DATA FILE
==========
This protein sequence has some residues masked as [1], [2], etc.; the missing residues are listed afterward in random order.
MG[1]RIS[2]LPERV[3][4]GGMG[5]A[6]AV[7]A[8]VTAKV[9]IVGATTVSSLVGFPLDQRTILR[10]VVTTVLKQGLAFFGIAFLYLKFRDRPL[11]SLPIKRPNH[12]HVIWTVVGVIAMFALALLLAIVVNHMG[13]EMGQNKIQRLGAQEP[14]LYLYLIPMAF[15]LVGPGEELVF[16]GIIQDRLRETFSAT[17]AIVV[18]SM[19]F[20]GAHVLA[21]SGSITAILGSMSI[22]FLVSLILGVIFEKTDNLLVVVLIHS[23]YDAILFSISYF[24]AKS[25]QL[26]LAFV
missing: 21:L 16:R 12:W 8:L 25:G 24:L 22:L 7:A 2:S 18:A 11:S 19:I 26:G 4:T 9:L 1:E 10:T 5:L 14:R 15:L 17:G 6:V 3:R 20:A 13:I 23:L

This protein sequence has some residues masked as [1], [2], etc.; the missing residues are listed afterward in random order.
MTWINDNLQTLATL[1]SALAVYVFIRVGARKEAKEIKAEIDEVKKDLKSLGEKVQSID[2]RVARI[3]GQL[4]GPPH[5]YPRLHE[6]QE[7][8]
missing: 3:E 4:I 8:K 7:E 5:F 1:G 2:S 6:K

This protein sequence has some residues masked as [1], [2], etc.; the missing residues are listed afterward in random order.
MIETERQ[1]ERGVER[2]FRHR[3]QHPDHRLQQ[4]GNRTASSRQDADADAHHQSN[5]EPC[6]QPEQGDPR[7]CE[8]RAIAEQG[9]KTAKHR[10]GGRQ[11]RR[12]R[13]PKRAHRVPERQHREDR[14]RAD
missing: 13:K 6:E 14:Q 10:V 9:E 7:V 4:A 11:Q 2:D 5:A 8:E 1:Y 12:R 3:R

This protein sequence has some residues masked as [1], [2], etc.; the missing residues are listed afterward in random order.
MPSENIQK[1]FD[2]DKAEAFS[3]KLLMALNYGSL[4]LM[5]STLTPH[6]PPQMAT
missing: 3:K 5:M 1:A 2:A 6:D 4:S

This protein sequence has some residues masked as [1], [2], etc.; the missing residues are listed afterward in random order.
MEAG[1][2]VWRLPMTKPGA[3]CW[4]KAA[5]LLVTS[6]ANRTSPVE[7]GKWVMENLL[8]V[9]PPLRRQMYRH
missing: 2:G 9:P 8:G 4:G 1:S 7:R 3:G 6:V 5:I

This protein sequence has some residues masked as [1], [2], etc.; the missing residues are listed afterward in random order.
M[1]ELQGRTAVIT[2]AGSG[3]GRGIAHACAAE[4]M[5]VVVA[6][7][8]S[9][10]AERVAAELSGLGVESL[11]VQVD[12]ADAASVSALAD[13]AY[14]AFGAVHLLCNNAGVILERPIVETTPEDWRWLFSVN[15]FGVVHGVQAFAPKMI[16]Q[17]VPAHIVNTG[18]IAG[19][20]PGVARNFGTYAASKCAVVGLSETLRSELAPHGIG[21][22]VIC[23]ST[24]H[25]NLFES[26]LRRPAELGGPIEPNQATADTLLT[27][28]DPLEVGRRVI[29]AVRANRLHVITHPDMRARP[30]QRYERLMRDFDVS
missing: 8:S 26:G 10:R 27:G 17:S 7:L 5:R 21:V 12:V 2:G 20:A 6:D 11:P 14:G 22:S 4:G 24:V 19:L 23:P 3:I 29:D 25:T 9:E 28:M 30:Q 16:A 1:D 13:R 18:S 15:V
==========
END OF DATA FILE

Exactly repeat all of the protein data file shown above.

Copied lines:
This protein sequence has some residues masked as [1], [2], etc.; the missing residues are listed afterward in random order.
MG[1]RIS[2]LPERV[3][4]GGMG[5]A[6]AV[7]A[8]VTAKV[9]IVGATTVSSLVGFPLDQRTILR[10]VVTTVLKQGLAFFGIAFLYLKFRDRPL[11]SLPIKRPNH[12]HVIWTVVGVIAMFALALLLAIVVNHMG[13]EMGQNKIQRLGAQEP[14]LYLYLIPMAF[15]LVGPGEELVF[16]GIIQDRLRETFSAT[17]AIVV[18]SM[19]F[20]GAHVLA[21]SGSITAILGSMSI[22]FLVSLILGVIFEKTDNLLVVVLIHS[23]YDAILFSISYF[24]AKS[25]QL[26]LAFV
missing: 21:L 16:R 12:W 8:L 25:G 24:L 22:L 7:A 2:S 18:A 11:S 19:I 26:G 4:T 9:L 1:E 10:T 5:L 14:R 15:L 17:G 6:V 3:R 20:A 13:I 23:L

This protein sequence has some residues masked as [1], [2], etc.; the missing residues are listed afterward in random order.
MTWINDNLQTLATL[1]SALAVYVFIRVGARKEAKEIKAEIDEVKKDLKSLGEKVQSID[2]RVARI[3]GQL[4]GPPH[5]YPRLHE[6]QE[7][8]
missing: 3:E 4:I 8:K 7:E 5:F 1:G 2:S 6:K

This protein sequence has some residues masked as [1], [2], etc.; the missing residues are listed afterward in random order.
MIETERQ[1]ERGVER[2]FRHR[3]QHPDHRLQQ[4]GNRTASSRQDADADAHHQSN[5]EPC[6]QPEQGDPR[7]CE[8]RAIAEQG[9]KTAKHR[10]GGRQ[11]RR[12]R[13]PKRAHRVPERQHREDR[14]RAD
missing: 13:K 6:E 14:Q 10:V 9:E 7:V 4:A 11:Q 2:D 5:A 8:E 1:Y 12:R 3:R

This protein sequence has some residues masked as [1], [2], etc.; the missing residues are listed afterward in random order.
MPSENIQK[1]FD[2]DKAEAFS[3]KLLMALNYGSL[4]LM[5]STLTPH[6]PPQMAT
missing: 3:K 5:M 1:A 2:A 6:D 4:S

This protein sequence has some residues masked as [1], [2], etc.; the missing residues are listed afterward in random order.
MEAG[1][2]VWRLPMTKPGA[3]CW[4]KAA[5]LLVTS[6]ANRTSPVE[7]GKWVMENLL[8]V[9]PPLRRQMYRH
missing: 2:G 9:P 8:G 4:G 1:S 7:R 3:G 6:V 5:I

This protein sequence has some residues masked as [1], [2], etc.; the missing residues are listed afterward in random order.
M[1]ELQGRTAVIT[2]AGSG[3]GRGIAHACAAE[4]M[5]VVVA[6][7][8]S[9][10]AERVAAELSGLGVESL[11]VQVD[12]ADAASVSALAD[13]AY[14]AFGAVHLLCNNAGVILERPIVETTPEDWRWLFSVN[15]FGVVHGVQAFAPKMI[16]Q[17]VPAHIVNTG[18]IAG[19][20]PGVARNFGTYAASKCAVVGLSETLRSELAPHGIG[21][22]VIC[23]ST[24]H[25]NLFES[26]LRRPAELGGPIEPNQATADTLLT[27][28]DPLEVGRRVI[29]AVRANRLHVITHPDMRARP[30]QRYERLMRDFDVS
missing: 8:S 26:G 10:R 27:G 17:S 7:L 5:R 21:V 12:V 2:G 20:A 6:D 11:P 14:G 22:S 4:G 24:V 19:L 23:P 3:I 29:D 25:T 9:E 28:M 30:Q 16:A 1:D 13:R 18:S 15:V